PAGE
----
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Beecher's Handouts >

11 – Shutter Speed

1 – Introduction


Your camera probably has a mechanical shutter.

There are curtains or blades that open and close.

Some point-and-shoot cameras have an electronic shutter.

The sensor turns on and off.

Shutter Speed Numbers

Shutter speeds are usually fractions of a second.

On most cameras, both the numerator and denominators are shown, such as 1/250th.

On other cameras, only the numerator is shown, such as 250th.

Shutter speeds that are full seconds are denoted by a quote mark or the abbreviation sec.

For example, 2" is a two-second exposure.

Because we're familiar with fractions, the shutter speed numbers are more understandable than aperture numbers.

However, we can use the same mnemonic sentence to understand the different shutter speeds.

The bigger the number (denominator), the less light reaches the sensor.

2 – Shutter-priority Exposure Mode

You can set the shutter by using the shutter-priority exposure mode.

In this exposure mode, you change the shutter speed, and the camera selects the aperture.

On Nikon cameras, and many others, this mode is called S.

On Canon cameras, the mode is called Tv.


If you're using the shutter-priority exposure mode, you'll be more aware of whether movement will be sharp or blurry.

When using program exposure mode, or the action icon (jogger figure), the camera will most often freeze any motion.

If you're photographing movement, such as sports, dance, and fountains, you may want to use shutter-priority exposure mode to blur motion.

4 – Jogger Icon

If you set the exposure-mode dial to the jogger icon, motion will be frozen.

That's because the camera will select a fast shutter speed, such as 1/1000th of a second.

Unfortunately, there's no blur-the-motion icon.

5 – Scene Modes

As mentioned, many cameras have scene modes, often designated by SCN on the exposure-mode dial.

There may be scene modes for freezing motion.

Scene modes that will blur motion may be less common.

6 – Slow Shutter Speeds

When holding your camera, if you use too slow of a shutter speed, you may get camera shake.

Your photograph may appear to be out-of-focus.

The photograph may be streaky, and objects may have doubled edges.

The slowest shutter speed you can safely use depends on the focal length of your lens and whether the lens has image stabilization.

Generally, if the shutter speed is slower than 1/60th, camera shake may occur.

Be More Stable

Do the following when using slow shutter speeds without a tripod.

• Lean against something, or rest your elbows on something.

• Press the camera against something, such as a lamp post.

• Rest the camera on a surface, and use the self-timer or a remote shutter release, to trip the shutter.

• Press the shutter release gently, or use a remote shutter release.

• Press the shutter release at the bottom of your exhale.

Your body is more stable then, and not when you're holding your breath.

Image Stabilization

Your camera or lens may have image stabilization.

This technology allows you to use slower shutter speeds.

7 – Shutter Speed Example

Here are photographs of a waterfall taken at different shutter speeds.


Shutter Speed: 1/500th of a Second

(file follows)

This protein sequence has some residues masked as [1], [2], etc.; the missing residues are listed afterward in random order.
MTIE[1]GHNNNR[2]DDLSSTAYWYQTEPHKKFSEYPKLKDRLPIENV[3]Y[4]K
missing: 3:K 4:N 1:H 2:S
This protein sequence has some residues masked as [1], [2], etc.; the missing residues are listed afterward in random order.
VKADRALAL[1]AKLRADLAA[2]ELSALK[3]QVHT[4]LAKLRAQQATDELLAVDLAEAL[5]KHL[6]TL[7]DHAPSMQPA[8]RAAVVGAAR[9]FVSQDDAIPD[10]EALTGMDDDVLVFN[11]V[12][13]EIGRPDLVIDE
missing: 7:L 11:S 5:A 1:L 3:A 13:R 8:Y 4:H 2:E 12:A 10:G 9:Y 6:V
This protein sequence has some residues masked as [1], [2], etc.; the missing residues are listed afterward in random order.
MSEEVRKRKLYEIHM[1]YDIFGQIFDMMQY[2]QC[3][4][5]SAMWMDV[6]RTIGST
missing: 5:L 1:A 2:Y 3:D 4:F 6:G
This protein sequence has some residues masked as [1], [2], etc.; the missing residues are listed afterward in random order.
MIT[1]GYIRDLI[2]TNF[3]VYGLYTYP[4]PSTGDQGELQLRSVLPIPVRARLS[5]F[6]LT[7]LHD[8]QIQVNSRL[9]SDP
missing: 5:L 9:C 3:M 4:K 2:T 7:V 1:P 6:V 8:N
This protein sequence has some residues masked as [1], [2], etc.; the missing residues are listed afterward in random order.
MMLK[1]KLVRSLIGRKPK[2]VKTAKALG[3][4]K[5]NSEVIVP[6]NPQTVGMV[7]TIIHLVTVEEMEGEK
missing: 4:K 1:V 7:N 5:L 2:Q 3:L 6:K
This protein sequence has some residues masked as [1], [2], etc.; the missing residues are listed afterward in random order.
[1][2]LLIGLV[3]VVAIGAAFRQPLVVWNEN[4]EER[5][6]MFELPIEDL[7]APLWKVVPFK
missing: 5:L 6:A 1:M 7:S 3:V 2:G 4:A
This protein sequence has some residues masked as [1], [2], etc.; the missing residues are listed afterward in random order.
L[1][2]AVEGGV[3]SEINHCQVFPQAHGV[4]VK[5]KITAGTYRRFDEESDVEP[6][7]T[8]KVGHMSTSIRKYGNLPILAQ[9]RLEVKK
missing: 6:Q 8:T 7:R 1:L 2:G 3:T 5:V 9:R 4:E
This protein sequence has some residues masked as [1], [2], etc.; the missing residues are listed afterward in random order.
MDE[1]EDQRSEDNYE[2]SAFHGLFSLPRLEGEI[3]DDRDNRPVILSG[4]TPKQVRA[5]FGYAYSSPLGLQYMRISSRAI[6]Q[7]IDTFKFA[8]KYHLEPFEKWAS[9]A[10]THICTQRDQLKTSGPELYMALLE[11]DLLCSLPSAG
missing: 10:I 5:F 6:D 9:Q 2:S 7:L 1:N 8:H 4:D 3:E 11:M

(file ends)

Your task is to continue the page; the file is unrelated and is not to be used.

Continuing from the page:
Click Photograph to Enlarge


Shutter Speed: 1/2 of a Second

Click Photograph to Enlarge

Which Photograph Is Best?

Or, which shutter speed is the best?

The answer depends on how you're using the photograph.

For example, a college promoting its natural surroundings may want to use the high-shutter-speed waterfall photograph.

The photograph would convey the natural beauty of the region, along with energy.

A meditation center may want to use the more serene slow-shutter-speed photograph.

8 – Tripods

For the above slow-shutter-speed photograph, the camera was on a tripod.

If it hadn't been on a tripod, the photograph would have shown camera shake because of the slow shutter speed.

Everything in the scene would have shown the movement of the camera, not just the water.

The rocks, water, and everything else, would have been "swirly" and may have had doubled edges.

9 – Self-timer & Remote Releases

When using a slow shutter speed, and the camera is on a tripod or on a surface, pressing the shutter release may cause camera shake.

If the moment of exposure isn't critical, you can use your camera's self-timer.

A remote release allows you to trip the shutter exactly when you want, unlike the self-timer.

10 – Frustration

You can't always use the shutter speed that you want.

Low Light

You can't use fast shutter speeds with low light.

As you change to faster shutter speeds, and there isn't much light, Lo will appear in the viewfinder.

Or, the numbers will blink.

There's too little light.

Bright Light

You can't use slow shutter speeds in bright lighting.

As you change to slower shutter speeds, and there's a lot of light, Hi will appear in the viewfinder.

Or, the numbers will blink.

There's too much light.

You can use slow shutter speeds on a sunny day if you use a variable-neutral-density filter.

11 – Two Kinds of Blur

Blur from being out-of-focus, and blur caused by a subject in motion, can be confused easily.

Blur from being out-of-focus is often soft.

Blur from movement, due to a slow shutter speed:

• May be streaky.

• May have a doubling of the edges of the subject.


Out-of-focus Blur

Click Photograph to Enlarge

In the next photograph, the tips of the grass have blur because it was windy and a slow shutter speed was used (1/25th of a second).


Blur from Movement Recorded by a Slow Shutter speed

Click Photograph to Enlarge